It is also appropriate that Seiko partners with PADI to issue this special edition. PADI is the leading diving instructor association since 1965. It has more than 6,300 PADI Dive Centers and Resorts, and more than 136,000 individual PADI Professionals who have issued more than 24 million certifications around the world. And have become a de facto standard to qualify to be a scuba diver.

 

The Seiko PADI Automatic Diver SRPA21

 

The watch closely resembles the SRP779K1, which sports a similar blue and red (“Pepsi”) bezel, with a few minor changes. The movement is the same 4R36 automatic movement.

Read also:   SIHH 2016: Panerai PAM 578 Lo Scienziato Luminor 1950 Tourbillon GMT Titanio

 

The case, dial and hands

 

The case is pure “Turtle”. The cushion shape which defined this nickname looks like it means serious business.

 

The Seiko PADI Automatic Diver SRPA21 looks robust and purposeful.

The Seiko PADI Automatic Diver SRPA21 looks robust and purposeful.

 

On handling the watch for the first time, the impression of an awesome heft and purposeful ruggedness prevails. The case is matt finished, but feels smooth to the touch, like a pebble which is weathered the waves for ages.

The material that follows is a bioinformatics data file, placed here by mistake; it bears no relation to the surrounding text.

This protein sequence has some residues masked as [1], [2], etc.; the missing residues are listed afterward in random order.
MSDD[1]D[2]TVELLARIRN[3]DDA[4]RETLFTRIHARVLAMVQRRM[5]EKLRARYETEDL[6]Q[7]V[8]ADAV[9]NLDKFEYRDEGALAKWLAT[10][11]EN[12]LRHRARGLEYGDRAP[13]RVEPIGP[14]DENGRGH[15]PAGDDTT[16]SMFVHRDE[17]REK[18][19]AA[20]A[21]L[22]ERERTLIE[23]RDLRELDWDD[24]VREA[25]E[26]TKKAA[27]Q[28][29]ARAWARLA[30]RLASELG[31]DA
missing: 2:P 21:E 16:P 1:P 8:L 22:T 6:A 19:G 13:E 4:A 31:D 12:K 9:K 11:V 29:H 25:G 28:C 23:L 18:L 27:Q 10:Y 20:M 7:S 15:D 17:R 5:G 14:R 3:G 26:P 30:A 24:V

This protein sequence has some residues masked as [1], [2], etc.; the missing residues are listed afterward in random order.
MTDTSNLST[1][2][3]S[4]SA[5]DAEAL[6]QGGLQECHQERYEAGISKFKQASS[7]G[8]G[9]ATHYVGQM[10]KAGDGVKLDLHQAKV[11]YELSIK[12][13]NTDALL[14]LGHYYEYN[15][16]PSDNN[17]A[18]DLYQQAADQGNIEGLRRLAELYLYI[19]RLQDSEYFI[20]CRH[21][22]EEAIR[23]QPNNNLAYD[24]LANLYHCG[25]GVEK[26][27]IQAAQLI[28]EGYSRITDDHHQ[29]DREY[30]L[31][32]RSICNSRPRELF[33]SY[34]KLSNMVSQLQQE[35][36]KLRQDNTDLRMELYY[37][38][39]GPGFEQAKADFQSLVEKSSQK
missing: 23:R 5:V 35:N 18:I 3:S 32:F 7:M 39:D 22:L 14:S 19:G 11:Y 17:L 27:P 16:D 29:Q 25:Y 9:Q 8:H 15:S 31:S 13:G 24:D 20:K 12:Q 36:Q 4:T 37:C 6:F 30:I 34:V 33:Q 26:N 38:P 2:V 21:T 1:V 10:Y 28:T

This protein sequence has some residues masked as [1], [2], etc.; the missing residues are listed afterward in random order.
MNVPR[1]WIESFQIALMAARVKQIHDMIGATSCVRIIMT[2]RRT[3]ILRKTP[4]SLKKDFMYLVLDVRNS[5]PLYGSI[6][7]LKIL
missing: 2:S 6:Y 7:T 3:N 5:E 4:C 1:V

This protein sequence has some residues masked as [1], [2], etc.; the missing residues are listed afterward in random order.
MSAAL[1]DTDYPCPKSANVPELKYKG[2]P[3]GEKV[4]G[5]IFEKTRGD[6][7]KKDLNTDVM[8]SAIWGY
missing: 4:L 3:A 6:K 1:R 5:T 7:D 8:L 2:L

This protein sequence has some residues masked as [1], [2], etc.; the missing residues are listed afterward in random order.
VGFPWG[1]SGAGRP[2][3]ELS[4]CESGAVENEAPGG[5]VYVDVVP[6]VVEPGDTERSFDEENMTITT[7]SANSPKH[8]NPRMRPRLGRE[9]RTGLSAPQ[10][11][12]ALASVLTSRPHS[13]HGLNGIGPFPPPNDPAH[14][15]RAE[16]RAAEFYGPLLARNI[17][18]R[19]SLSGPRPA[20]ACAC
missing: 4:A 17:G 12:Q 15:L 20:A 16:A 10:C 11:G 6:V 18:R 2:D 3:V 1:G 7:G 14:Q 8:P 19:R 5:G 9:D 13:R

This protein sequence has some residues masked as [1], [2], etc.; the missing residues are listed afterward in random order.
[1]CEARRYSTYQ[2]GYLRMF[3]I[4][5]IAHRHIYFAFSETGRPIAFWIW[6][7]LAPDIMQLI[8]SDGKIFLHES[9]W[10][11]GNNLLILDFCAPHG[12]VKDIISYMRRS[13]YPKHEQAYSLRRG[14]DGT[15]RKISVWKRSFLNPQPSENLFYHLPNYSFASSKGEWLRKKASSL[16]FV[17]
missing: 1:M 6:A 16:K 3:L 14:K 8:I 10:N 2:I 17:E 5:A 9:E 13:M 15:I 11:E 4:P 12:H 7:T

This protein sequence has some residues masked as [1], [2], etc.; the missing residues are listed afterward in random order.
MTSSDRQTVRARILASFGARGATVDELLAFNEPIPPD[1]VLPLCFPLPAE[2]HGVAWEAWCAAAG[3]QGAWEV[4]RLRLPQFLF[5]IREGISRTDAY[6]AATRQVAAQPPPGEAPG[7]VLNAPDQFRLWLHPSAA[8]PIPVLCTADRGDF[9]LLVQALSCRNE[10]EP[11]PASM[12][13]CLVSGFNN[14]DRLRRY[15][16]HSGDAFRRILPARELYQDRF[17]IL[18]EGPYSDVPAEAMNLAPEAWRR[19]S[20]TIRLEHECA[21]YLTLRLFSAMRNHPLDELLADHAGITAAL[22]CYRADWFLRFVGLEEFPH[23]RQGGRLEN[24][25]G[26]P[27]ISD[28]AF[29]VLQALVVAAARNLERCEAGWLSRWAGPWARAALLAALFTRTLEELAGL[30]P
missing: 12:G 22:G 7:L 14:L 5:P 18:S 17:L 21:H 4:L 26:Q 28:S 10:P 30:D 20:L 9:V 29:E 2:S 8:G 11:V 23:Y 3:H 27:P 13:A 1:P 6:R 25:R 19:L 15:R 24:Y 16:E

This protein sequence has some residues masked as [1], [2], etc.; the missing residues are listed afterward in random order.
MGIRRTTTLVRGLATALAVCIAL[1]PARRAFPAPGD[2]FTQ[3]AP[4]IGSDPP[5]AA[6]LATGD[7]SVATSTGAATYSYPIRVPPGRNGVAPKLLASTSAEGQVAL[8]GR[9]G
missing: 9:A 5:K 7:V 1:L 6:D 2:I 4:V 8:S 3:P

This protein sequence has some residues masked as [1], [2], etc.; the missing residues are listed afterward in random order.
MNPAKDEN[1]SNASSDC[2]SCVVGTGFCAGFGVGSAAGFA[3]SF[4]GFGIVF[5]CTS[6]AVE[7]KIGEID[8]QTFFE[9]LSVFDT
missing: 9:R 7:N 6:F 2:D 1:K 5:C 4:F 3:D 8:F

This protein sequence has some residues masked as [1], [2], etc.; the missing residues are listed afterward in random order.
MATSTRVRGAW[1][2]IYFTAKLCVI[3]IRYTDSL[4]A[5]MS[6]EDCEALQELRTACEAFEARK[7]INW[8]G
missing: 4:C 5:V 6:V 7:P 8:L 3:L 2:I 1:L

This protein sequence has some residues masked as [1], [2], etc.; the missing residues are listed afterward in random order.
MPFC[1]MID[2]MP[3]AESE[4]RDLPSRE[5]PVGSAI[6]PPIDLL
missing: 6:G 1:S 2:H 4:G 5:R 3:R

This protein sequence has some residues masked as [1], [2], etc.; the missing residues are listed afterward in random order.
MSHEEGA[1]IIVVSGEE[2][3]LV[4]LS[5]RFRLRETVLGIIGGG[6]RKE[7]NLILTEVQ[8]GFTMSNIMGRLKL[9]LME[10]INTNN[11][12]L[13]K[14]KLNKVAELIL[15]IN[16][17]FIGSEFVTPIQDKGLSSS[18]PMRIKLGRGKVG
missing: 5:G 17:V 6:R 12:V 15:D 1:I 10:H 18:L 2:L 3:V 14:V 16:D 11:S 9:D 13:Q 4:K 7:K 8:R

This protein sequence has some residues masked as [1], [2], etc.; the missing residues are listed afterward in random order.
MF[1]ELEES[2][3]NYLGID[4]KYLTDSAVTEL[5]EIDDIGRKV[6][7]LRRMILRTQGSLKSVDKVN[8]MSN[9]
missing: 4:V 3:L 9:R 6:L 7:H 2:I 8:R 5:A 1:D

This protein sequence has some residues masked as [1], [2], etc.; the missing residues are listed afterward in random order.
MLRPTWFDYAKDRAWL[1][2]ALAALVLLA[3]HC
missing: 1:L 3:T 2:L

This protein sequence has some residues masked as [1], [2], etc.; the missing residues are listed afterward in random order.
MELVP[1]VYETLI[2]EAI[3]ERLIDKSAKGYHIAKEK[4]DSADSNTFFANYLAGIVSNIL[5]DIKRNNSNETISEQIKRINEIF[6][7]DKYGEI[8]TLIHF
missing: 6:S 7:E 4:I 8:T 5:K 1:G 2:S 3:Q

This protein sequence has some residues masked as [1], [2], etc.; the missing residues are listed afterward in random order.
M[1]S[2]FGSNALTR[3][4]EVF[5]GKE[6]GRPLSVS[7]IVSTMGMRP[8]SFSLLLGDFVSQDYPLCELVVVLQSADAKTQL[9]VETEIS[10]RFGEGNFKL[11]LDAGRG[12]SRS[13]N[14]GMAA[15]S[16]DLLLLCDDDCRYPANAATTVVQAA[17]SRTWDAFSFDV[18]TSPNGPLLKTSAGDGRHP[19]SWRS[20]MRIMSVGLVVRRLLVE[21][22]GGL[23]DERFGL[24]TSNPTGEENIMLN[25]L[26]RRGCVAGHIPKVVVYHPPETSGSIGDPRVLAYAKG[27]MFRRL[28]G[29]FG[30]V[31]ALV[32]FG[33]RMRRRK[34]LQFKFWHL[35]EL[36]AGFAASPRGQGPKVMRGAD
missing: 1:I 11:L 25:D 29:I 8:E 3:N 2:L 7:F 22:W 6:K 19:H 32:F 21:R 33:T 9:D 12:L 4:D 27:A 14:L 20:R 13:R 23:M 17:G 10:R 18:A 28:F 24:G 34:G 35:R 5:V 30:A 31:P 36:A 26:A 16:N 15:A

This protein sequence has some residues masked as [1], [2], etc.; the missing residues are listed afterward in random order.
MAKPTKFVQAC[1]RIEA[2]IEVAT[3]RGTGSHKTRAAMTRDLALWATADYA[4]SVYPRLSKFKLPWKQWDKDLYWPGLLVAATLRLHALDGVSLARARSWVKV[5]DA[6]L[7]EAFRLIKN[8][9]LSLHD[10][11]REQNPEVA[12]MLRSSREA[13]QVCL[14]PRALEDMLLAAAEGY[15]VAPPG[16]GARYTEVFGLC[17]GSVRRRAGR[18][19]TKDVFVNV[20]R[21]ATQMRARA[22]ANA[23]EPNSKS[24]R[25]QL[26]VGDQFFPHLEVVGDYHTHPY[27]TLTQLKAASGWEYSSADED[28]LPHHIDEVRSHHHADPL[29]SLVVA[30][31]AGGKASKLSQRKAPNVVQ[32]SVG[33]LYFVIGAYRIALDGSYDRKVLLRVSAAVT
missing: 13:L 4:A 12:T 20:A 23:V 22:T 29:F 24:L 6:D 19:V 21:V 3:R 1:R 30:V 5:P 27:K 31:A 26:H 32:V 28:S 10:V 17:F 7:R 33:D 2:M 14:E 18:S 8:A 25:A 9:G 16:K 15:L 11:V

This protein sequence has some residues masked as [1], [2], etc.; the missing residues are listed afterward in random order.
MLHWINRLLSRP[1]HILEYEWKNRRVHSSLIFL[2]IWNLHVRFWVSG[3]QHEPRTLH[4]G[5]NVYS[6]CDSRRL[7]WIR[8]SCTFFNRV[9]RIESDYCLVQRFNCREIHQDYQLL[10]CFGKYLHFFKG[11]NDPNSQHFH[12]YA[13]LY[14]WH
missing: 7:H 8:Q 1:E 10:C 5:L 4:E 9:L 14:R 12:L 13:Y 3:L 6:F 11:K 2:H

Even the scoring on the sides of the bezel to increase traction for gloved fingers are not sharp as some dive bezels can be. As a comparison, the Rolex Submariner comes to mind, whose bezel edges are more like they are serrated than the rounded grooves scored on the Seiko.  Not the Seiko PADI. It feels smooth. The unidirectional click bezel is smooth to operate and with a light twist, it clicks easily. The clicks are not as distinct as with the Sub, but each is precise, and unmistakable.

 

Clear, legible displays with large, luminous markers and hands.

Clear, legible displays with large, luminous markers and hands.

 

The hands are large, as a diver watch needs to be, and the markers very legible. The hands and markers have a thick layer of luminous material. Seiko does not specify, but it looks like the ubiquitous SuperLuminova. The lume glows very bright in the dark.